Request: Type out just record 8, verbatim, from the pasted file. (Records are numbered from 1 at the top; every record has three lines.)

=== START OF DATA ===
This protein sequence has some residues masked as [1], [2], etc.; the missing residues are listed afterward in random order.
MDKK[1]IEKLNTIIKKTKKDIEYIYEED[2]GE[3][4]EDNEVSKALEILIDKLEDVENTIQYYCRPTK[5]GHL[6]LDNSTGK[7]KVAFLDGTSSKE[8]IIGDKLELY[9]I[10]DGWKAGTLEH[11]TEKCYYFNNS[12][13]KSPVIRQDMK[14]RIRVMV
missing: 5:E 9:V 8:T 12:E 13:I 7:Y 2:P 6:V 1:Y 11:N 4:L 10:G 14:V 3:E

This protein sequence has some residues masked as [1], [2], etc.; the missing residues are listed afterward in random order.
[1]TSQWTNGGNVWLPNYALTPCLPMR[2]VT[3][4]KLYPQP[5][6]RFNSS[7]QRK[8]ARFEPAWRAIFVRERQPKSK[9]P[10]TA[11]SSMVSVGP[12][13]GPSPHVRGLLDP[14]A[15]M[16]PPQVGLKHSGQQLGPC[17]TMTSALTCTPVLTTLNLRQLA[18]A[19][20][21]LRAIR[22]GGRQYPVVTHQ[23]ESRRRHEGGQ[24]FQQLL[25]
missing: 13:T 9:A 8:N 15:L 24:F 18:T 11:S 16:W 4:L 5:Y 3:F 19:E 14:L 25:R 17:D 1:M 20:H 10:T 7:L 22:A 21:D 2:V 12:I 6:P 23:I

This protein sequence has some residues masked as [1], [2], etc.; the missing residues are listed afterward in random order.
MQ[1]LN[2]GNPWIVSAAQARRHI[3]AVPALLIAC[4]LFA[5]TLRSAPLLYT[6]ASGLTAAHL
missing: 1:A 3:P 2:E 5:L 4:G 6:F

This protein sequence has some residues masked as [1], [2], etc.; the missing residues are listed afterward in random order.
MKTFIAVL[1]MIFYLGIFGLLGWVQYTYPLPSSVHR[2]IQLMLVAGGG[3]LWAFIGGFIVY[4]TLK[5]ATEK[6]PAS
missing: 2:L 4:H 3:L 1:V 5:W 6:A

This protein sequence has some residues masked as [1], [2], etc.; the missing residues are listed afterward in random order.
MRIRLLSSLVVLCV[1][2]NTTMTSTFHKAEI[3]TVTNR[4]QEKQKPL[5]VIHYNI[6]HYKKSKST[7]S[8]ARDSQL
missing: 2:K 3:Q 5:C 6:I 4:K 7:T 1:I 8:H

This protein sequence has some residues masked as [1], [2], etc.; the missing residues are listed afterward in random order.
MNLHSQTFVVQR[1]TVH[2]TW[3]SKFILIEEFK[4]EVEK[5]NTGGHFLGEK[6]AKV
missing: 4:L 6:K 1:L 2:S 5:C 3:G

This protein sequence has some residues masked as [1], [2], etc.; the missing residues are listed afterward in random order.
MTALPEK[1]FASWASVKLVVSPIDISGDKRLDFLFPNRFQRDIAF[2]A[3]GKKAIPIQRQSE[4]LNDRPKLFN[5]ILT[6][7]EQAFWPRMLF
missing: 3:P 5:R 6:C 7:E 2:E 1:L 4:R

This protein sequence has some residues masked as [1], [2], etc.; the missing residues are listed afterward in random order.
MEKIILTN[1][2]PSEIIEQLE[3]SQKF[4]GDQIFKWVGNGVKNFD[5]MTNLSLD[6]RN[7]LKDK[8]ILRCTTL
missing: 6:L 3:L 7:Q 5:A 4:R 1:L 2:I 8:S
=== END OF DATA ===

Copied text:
This protein sequence has some residues masked as [1], [2], etc.; the missing residues are listed afterward in random order.
MEKIILTN[1][2]PSEIIEQLE[3]SQKF[4]GDQIFKWVGNGVKNFD[5]MTNLSLD[6]RN[7]LKDK[8]ILRCTTL
missing: 6:L 3:L 7:Q 5:A 4:R 1:L 2:I 8:S